A New Way to Match Nonprofits With Skilled Volunteers

Professional volunteering is not new. In fact, it fits a fairly classic strategy for people looking for meaning in their life: Go to work, go home, do something that makes an impact, and then go to work again. Volunteering is needed, it's important and, if done right, it can have a big impact.

The problem is that most professionals are stuck behind client relationships, deadlines, and the pressures of delivering that next mock up or strategy. The thought of wading into an unstructured, disorganized, and possibly unproductive volunteer opportunity simply is not high on the list.

Rachael Chong, an ex-investment banker and the founder of a new startup tackling this issue, explains: “I was lugging around a piece of wood the size of my body on a day-long build and I thought, ‘Why can’t I volunteer at what I’m good at?’" The result? Catchafire, which helps professionals go beyond the sorting, shuffling and lugging that typifies classic volunteering.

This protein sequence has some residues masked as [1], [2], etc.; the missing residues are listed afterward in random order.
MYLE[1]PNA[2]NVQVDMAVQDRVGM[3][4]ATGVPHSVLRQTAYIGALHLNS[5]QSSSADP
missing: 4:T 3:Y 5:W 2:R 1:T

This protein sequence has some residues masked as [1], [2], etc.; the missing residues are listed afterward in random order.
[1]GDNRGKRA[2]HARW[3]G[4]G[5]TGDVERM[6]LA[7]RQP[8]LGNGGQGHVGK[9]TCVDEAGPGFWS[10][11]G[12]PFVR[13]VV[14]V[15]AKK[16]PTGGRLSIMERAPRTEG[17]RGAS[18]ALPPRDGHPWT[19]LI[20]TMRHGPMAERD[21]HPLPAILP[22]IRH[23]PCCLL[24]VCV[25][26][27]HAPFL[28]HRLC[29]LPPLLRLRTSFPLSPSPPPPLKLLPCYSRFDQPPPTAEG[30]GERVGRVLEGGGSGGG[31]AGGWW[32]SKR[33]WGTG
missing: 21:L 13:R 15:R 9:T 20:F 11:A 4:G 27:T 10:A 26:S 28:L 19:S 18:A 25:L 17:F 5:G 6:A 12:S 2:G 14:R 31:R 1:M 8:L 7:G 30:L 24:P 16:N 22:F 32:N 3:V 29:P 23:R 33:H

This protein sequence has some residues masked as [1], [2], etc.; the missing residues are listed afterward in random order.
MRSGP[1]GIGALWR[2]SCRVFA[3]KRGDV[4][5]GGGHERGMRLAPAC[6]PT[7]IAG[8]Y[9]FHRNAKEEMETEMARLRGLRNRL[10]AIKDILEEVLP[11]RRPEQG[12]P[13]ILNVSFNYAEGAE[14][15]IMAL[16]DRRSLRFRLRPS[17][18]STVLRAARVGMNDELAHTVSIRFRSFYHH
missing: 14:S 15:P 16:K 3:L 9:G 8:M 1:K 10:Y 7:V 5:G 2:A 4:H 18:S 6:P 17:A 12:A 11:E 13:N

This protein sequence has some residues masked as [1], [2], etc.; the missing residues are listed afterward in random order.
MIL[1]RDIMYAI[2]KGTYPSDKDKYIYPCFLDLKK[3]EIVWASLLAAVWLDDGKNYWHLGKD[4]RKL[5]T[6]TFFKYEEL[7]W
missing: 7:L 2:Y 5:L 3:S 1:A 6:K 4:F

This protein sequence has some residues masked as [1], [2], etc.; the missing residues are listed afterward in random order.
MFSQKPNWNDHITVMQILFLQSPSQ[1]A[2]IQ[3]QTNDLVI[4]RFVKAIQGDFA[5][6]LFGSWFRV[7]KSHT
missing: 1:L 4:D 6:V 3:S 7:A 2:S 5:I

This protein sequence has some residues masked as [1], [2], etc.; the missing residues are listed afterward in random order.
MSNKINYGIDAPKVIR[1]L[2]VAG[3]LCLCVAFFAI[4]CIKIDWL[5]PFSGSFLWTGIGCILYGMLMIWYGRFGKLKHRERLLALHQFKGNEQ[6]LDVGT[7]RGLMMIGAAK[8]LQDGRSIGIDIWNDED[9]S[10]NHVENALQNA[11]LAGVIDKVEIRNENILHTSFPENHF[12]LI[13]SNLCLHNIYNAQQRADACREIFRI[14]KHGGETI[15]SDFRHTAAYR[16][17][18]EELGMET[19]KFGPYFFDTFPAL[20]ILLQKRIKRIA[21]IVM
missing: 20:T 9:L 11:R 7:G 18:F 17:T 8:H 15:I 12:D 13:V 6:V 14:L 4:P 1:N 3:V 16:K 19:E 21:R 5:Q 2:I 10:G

Catchafire acts as a buffer between the nonprofit world and the demands of corporate jobs, functioning essentially as your account manager for volunteering: It matches you with a client, and sets the parameters of how you work, the time you should allocate, and the deliverables for the project.

The client (nonprofits) decides what they are looking for and work with Catchafire to come up with a strategy. Catchafire makes the match and ensures that you (the professional) have the two to three years experience necessary to carry out the project and actually follow through. In the end, both parties win. No more ambiguity, ill-defined projects, or fumbling conversations.

The Catchafire model is the latest attempt at cracking the volunteer match space and it will be exciting to see how it works. It has recently launched its website and will be holding a party at Collab, a shared innovation space in Manhattan on June 28 to launch its first 50 project matches which represents the equivalent of over 200,000 volunteer hours and $300,000 in services. You can find out more information on the event and register to attend here.

Photo (cc) by Flickr user San Jose Library

Julian Meehan

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